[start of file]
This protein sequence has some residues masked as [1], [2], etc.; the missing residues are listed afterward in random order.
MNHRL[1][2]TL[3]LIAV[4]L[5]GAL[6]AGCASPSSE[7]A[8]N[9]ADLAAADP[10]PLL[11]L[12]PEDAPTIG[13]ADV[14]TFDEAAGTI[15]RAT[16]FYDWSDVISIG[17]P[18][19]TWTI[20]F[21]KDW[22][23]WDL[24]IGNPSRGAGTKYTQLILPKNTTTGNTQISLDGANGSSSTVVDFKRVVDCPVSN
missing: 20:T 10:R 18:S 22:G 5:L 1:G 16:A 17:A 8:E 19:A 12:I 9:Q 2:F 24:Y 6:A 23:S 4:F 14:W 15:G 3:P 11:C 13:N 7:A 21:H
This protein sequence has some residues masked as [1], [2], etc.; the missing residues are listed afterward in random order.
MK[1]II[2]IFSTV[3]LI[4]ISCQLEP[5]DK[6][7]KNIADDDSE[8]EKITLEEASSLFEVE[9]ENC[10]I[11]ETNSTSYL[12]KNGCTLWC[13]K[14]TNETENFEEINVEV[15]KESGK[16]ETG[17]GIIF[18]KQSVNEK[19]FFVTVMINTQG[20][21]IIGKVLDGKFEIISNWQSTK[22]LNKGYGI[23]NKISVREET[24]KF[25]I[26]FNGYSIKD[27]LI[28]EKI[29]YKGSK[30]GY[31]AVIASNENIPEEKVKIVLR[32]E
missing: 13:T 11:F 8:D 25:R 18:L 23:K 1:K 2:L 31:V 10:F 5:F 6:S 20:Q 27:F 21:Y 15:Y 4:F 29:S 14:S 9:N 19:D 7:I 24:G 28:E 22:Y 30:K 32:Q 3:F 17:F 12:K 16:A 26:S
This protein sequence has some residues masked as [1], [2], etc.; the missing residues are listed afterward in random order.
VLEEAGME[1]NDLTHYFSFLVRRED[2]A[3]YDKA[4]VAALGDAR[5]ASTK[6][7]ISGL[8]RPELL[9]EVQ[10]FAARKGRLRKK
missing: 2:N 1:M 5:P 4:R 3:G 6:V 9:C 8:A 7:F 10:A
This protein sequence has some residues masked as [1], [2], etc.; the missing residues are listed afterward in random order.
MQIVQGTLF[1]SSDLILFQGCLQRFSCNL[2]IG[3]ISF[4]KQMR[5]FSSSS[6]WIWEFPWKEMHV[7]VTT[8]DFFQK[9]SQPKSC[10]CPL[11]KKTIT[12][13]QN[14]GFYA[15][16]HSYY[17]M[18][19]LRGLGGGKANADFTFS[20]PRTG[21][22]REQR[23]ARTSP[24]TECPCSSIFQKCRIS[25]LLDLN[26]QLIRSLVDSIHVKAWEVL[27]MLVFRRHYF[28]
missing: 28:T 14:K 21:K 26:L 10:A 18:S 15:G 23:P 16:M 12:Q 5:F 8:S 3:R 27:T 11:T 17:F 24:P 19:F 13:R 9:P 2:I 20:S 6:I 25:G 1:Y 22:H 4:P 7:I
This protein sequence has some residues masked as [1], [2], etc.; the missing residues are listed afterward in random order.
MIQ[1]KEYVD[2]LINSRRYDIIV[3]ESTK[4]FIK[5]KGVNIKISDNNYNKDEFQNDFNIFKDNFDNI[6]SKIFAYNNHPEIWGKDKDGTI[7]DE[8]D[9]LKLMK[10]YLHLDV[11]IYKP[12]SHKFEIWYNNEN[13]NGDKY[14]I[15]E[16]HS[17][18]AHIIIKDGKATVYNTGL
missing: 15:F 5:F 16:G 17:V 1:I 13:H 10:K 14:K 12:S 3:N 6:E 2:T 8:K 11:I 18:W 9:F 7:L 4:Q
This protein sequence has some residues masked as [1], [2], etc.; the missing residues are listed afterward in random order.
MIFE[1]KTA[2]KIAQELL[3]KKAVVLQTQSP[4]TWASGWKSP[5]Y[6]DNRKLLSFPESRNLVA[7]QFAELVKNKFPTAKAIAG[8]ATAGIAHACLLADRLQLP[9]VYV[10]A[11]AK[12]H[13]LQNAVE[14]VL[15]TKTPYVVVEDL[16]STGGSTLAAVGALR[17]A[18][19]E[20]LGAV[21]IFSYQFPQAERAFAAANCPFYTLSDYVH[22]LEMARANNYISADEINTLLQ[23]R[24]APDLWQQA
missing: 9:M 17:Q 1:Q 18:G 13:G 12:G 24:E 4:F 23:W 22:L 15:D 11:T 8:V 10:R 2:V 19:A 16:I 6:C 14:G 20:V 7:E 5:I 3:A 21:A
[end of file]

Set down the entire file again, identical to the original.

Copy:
This protein sequence has some residues masked as [1], [2], etc.; the missing residues are listed afterward in random order.
MNHRL[1][2]TL[3]LIAV[4]L[5]GAL[6]AGCASPSSE[7]A[8]N[9]ADLAAADP[10]PLL[11]L[12]PEDAPTIG[13]ADV[14]TFDEAAGTI[15]RAT[16]FYDWSDVISIG[17]P[18][19]TWTI[20]F[21]KDW[22][23]WDL[24]IGNPSRGAGTKYTQLILPKNTTTGNTQISLDGANGSSSTVVDFKRVVDCPVSN
missing: 20:T 10:R 18:S 22:G 5:L 1:G 16:A 17:A 8:E 19:A 12:I 9:Q 2:F 24:Y 6:A 23:S 4:F 14:W 15:G 3:P 11:C 13:N 7:A 21:H
This protein sequence has some residues masked as [1], [2], etc.; the missing residues are listed afterward in random order.
MK[1]II[2]IFSTV[3]LI[4]ISCQLEP[5]DK[6][7]KNIADDDSE[8]EKITLEEASSLFEVE[9]ENC[10]I[11]ETNSTSYL[12]KNGCTLWC[13]K[14]TNETENFEEINVEV[15]KESGK[16]ETG[17]GIIF[18]KQSVNEK[19]FFVTVMINTQG[20][21]IIGKVLDGKFEIISNWQSTK[22]LNKGYGI[23]NKISVREET[24]KF[25]I[26]FNGYSIKD[27]LI[28]EKI[29]YKGSK[30]GY[31]AVIASNENIPEEKVKIVLR[32]E
missing: 13:T 11:F 8:D 25:R 18:L 23:K 1:K 2:L 31:V 10:F 5:F 6:S 20:Q 27:F 21:Y 15:Y 4:F 29:S 14:S 9:N 19:D 7:I 24:G 28:E 22:Y 30:K 32:Q 3:F 17:F 12:K 16:A 26:S
This protein sequence has some residues masked as [1], [2], etc.; the missing residues are listed afterward in random order.
VLEEAGME[1]NDLTHYFSFLVRRED[2]A[3]YDKA[4]VAALGDAR[5]ASTK[6][7]ISGL[8]RPELL[9]EVQ[10]FAARKGRLRKK
missing: 2:N 1:M 5:P 4:R 3:G 6:V 9:C 8:A 7:F 10:A
This protein sequence has some residues masked as [1], [2], etc.; the missing residues are listed afterward in random order.
MQIVQGTLF[1]SSDLILFQGCLQRFSCNL[2]IG[3]ISF[4]KQMR[5]FSSSS[6]WIWEFPWKEMHV[7]VTT[8]DFFQK[9]SQPKSC[10]CPL[11]KKTIT[12][13]QN[14]GFYA[15][16]HSYY[17]M[18][19]LRGLGGGKANADFTFS[20]PRTG[21][22]REQR[23]ARTSP[24]TECPCSSIFQKCRIS[25]LLDLN[26]QLIRSLVDSIHVKAWEVL[27]MLVFRRHYF[28]
missing: 28:T 14:K 21:K 26:L 10:A 18:S 15:G 23:P 16:M 12:Q 5:F 8:S 3:R 27:T 11:T 17:F 24:P 19:F 13:R 9:P 2:I 20:S 6:I 25:G 1:Y 22:H 4:P 7:I
This protein sequence has some residues masked as [1], [2], etc.; the missing residues are listed afterward in random order.
MIQ[1]KEYVD[2]LINSRRYDIIV[3]ESTK[4]FIK[5]KGVNIKISDNNYNKDEFQNDFNIFKDNFDNI[6]SKIFAYNNHPEIWGKDKDGTI[7]DE[8]D[9]LKLMK[10]YLHLDV[11]IYKP[12]SHKFEIWYNNEN[13]NGDKY[14]I[15]E[16]HS[17][18]AHIIIKDGKATVYNTGL
missing: 15:F 5:F 16:G 17:V 1:I 13:H 10:K 14:K 12:S 3:N 6:E 2:T 8:K 11:I 18:W 9:F 7:L 4:Q
This protein sequence has some residues masked as [1], [2], etc.; the missing residues are listed afterward in random order.
MIFE[1]KTA[2]KIAQELL[3]KKAVVLQTQSP[4]TWASGWKSP[5]Y[6]DNRKLLSFPESRNLVA[7]QFAELVKNKFPTAKAIAG[8]ATAGIAHACLLADRLQLP[9]VYV[10]A[11]AK[12]H[13]LQNAVE[14]VL[15]TKTPYVVVEDL[16]STGGSTLAAVGALR[17]A[18][19]E[20]LGAV[21]IFSYQFPQAERAFAAANCPFYTLSDYVH[22]LEMARANNYISADEINTLLQ[23]R[24]APDLWQQA
missing: 9:M 17:Q 1:Q 18:G 13:G 12:G 24:E 4:F 23:W 22:L 15:D 11:T 8:V 10:R 2:V 19:A 16:I 6:C 14:G 20:V 7:E 5:I 3:A 21:A